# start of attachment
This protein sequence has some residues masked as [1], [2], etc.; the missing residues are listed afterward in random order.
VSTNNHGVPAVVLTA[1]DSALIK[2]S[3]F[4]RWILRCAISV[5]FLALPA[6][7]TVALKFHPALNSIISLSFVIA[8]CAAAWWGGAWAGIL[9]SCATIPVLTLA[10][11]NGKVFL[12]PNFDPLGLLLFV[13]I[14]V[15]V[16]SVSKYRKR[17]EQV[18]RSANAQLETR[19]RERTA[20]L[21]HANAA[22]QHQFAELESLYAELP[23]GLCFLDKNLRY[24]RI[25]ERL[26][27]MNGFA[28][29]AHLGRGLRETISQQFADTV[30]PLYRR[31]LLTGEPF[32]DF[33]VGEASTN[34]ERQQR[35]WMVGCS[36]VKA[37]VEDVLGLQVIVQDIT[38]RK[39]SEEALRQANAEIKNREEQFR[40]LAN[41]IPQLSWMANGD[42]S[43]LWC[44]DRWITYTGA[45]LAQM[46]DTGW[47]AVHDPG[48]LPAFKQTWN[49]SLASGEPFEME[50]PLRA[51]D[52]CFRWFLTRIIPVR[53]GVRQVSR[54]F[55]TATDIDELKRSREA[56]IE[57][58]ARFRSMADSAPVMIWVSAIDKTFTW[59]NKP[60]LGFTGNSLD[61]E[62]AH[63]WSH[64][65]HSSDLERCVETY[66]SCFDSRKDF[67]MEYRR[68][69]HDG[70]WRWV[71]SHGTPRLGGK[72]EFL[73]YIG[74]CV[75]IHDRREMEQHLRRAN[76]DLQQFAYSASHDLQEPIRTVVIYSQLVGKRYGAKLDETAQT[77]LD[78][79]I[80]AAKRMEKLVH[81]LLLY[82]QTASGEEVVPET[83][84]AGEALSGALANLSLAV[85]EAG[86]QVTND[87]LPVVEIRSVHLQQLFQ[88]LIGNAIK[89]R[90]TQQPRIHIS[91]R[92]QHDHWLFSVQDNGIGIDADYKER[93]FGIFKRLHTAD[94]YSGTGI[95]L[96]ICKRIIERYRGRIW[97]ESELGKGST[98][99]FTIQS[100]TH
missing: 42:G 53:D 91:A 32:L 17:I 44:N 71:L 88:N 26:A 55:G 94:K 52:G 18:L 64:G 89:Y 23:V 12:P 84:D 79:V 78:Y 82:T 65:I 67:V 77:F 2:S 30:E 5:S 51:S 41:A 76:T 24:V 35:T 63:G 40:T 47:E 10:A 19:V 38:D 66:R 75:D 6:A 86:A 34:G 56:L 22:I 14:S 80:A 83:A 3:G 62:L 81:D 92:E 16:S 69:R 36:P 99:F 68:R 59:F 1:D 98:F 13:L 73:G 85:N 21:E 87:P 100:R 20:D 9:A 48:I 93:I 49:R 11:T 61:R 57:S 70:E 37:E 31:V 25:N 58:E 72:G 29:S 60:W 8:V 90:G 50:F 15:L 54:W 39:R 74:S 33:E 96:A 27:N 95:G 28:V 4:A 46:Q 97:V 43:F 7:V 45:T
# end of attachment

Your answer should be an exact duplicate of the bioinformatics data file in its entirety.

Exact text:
This protein sequence has some residues masked as [1], [2], etc.; the missing residues are listed afterward in random order.
VSTNNHGVPAVVLTA[1]DSALIK[2]S[3]F[4]RWILRCAISV[5]FLALPA[6][7]TVALKFHPALNSIISLSFVIA[8]CAAAWWGGAWAGIL[9]SCATIPVLTLA[10][11]NGKVFL[12]PNFDPLGLLLFV[13]I[14]V[15]V[16]SVSKYRKR[17]EQV[18]RSANAQLETR[19]RERTA[20]L[21]HANAA[22]QHQFAELESLYAELP[23]GLCFLDKNLRY[24]RI[25]ERL[26][27]MNGFA[28][29]AHLGRGLRETISQQFADTV[30]PLYRR[31]LLTGEPF[32]DF[33]VGEASTN[34]ERQQR[35]WMVGCS[36]VKA[37]VEDVLGLQVIVQDIT[38]RK[39]SEEALRQANAEIKNREEQFR[40]LAN[41]IPQLSWMANGD[42]S[43]LWC[44]DRWITYTGA[45]LAQM[46]DTGW[47]AVHDPG[48]LPAFKQTWN[49]SLASGEPFEME[50]PLRA[51]D[52]CFRWFLTRIIPVR[53]GVRQVSR[54]F[55]TATDIDELKRSREA[56]IE[57][58]ARFRSMADSAPVMIWVSAIDKTFTW[59]NKP[60]LGFTGNSLD[61]E[62]AH[63]WSH[64][65]HSSDLERCVETY[66]SCFDSRKDF[67]MEYRR[68][69]HDG[70]WRWV[71]SHGTPRLGGK[72]EFL[73]YIG[74]CV[75]IHDRREMEQHLRRAN[76]DLQQFAYSASHDLQEPIRTVVIYSQLVGKRYGAKLDETAQT[77]LD[78][79]I[80]AAKRMEKLVH[81]LLLY[82]QTASGEEVVPET[83][84]AGEALSGALANLSLAV[85]EAG[86]QVTND[87]LPVVEIRSVHLQQLFQ[88]LIGNAIK[89]R[90]TQQPRIHIS[91]R[92]QHDHWLFSVQDNGIGIDADYKER[93]FGIFKRLHTAD[94]YSGTGI[95]L[96]ICKRIIERYRGRIW[97]ESELGKGST[98][99]FTIQS[100]TH
missing: 42:G 53:D 91:A 32:L 17:I 44:N 71:L 88:N 26:A 55:G 94:K 52:G 18:L 64:G 89:Y 23:V 12:P 84:D 79:V 78:Y 82:T 65:I 67:V 77:F 2:S 30:E 5:S 51:S 41:A 76:T 24:V 35:T 63:G 40:T 47:E 10:A 19:V 38:D 66:R 75:D 6:A 86:A 34:G 56:L 22:I 14:S 80:A 83:A 3:G 62:L 81:D 92:E 16:S 69:R 36:P 99:F 68:R 59:F 1:D 98:F 13:L 73:G 85:N 21:E 87:P 100:R 20:D 9:A 48:I 93:I 49:R 11:T 61:R 57:S 70:E 37:E 31:V 25:N 58:E 72:G 29:S 60:W 8:V 90:G 50:F 15:L 54:W 39:R 74:S 33:E 96:A 27:N 95:G 28:V 4:A 46:Q 97:V 43:F 7:V 45:T